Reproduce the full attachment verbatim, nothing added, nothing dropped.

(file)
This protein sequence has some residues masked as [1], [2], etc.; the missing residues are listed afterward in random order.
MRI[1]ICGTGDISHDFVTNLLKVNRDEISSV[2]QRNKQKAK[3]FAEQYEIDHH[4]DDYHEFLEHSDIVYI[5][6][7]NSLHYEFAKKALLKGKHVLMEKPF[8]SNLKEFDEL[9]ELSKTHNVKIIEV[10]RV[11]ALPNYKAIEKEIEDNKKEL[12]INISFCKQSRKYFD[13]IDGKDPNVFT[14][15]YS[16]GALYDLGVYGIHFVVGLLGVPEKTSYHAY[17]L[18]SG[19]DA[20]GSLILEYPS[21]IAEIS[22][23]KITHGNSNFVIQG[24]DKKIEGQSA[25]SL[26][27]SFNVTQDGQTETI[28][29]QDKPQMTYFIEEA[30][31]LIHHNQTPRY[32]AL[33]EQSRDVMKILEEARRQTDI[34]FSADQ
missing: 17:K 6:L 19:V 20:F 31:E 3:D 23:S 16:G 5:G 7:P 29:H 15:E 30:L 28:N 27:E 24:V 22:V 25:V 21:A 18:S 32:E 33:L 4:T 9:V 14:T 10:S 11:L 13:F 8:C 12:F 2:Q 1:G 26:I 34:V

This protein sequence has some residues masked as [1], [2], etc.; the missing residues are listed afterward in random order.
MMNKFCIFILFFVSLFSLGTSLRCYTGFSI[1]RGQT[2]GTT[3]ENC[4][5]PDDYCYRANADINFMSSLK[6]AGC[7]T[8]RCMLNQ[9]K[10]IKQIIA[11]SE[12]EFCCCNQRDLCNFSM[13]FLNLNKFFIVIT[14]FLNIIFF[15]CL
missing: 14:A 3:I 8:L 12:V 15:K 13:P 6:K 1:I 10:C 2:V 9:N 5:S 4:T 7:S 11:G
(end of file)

This protein sequence has some residues masked as [1], [2], etc.; the missing residues are listed afterward in random order.
MRI[1]ICGTGDISHDFVTNLLKVNRDEISSV[2]QRNKQKAK[3]FAEQYEIDHH[4]DDYHEFLEHSDIVYI[5][6][7]NSLHYEFAKKALLKGKHVLMEKPF[8]SNLKEFDEL[9]ELSKTHNVKIIEV[10]RV[11]ALPNYKAIEKEIEDNKKEL[12]INISFCKQSRKYFD[13]IDGKDPNVFT[14][15]YS[16]GALYDLGVYGIHFVVGLLGVPEKTSYHAY[17]L[18]SG[19]DA[20]GSLILEYPS[21]IAEIS[22][23]KITHGNSNFVIQG[24]DKKIEGQSA[25]SL[26][27]SFNVTQDGQTETI[28][29]QDKPQMTYFIEEA[30][31]LIHHNQTPRY[32]AL[33]EQSRDVMKILEEARRQTDI[34]FSADQ
missing: 17:K 6:L 19:V 20:F 31:E 3:D 23:S 16:G 5:G 7:P 29:H 15:E 30:L 28:N 27:E 24:V 22:V 25:V 21:A 18:S 32:E 33:L 4:T 9:V 14:T 10:S 11:L 13:F 8:C 12:F 2:Q 1:G 26:I 34:V

This protein sequence has some residues masked as [1], [2], etc.; the missing residues are listed afterward in random order.
MMNKFCIFILFFVSLFSLGTSLRCYTGFSI[1]RGQT[2]GTT[3]ENC[4][5]PDDYCYRANADINFMSSLK[6]AGC[7]T[8]RCMLNQ[9]K[10]IKQIIA[11]SE[12]EFCCCNQRDLCNFSM[13]FLNLNKFFIVIT[14]FLNIIFF[15]CL
missing: 14:A 3:I 8:L 12:V 15:K 13:P 6:K 1:I 10:C 2:V 9:N 5:S 4:T 7:S 11:G